Hello everyone and welcome to another installment of Shattered Perspectives, a regular series where I dive into a much maligned general of the week to try to find all the hidden gems that can make for a viable strategy that you, the reader, might want to try. This week’s commander is Isao, Enlightened Bushi, a general that on the surface is understandably underplayed.

Normally this would be the part of the article where ask you all to keep in mind that the list was assembled by a less-than optimal Commander player of five years (myself), and that I try my best to normally steer away from cards listed as high demand on the respective EDHrec profile page. But reader, dearest reader, I have a written myself into a corner; because the supply of decks on EDHrec for Isao contains several of my own decks. I cannot in truth supply you with a list cards that fly under the radar for a fresh strategy.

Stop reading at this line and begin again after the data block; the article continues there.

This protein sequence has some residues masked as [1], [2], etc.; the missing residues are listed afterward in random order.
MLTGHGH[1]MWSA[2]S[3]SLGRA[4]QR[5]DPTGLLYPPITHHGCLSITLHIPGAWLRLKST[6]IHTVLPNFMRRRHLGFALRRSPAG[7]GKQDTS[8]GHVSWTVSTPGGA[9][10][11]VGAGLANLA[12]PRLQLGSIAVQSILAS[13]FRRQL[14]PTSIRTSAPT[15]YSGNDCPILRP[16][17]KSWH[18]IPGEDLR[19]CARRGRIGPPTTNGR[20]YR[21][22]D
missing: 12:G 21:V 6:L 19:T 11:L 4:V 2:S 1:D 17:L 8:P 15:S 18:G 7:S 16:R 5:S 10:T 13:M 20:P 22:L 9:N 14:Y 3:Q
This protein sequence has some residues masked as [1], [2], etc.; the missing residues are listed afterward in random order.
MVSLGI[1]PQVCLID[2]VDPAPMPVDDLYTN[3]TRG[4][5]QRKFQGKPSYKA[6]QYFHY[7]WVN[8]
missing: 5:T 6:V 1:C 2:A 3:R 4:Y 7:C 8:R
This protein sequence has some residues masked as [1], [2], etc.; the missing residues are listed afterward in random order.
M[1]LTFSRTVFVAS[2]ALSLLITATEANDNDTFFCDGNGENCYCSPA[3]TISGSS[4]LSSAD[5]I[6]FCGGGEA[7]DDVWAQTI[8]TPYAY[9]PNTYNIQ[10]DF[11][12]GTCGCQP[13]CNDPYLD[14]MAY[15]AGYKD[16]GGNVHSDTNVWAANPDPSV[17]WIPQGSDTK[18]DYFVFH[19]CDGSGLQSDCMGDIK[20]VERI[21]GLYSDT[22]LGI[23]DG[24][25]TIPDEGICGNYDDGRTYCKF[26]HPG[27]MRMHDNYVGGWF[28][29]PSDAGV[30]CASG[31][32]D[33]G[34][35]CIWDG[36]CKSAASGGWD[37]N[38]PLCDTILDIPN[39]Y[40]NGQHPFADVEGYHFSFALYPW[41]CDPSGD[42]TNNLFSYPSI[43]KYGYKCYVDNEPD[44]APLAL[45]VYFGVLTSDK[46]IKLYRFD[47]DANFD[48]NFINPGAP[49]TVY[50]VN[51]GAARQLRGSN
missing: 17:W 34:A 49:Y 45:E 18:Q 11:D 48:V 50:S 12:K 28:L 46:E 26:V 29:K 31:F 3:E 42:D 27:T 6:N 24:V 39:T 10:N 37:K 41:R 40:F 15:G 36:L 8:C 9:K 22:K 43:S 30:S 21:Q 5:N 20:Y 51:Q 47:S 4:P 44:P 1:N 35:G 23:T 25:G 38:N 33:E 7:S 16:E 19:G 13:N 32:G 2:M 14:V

But don’t worry—as usual—someone smarter than me is bailing me out!

1DH aka Dollar General

So, I am lucky enough to be in connection with a small band of about eight Minnesota Commander players that come together about once a month for an in-house (or apartment complex) day of Commander and drafting. Just a break from the normal LGS game night where we get to kill five to eight hours doing our own thing in the comfort of our own places. We call them Grand Prix [Insert City] just to be obnoxious and make for a good Twitter hashtag.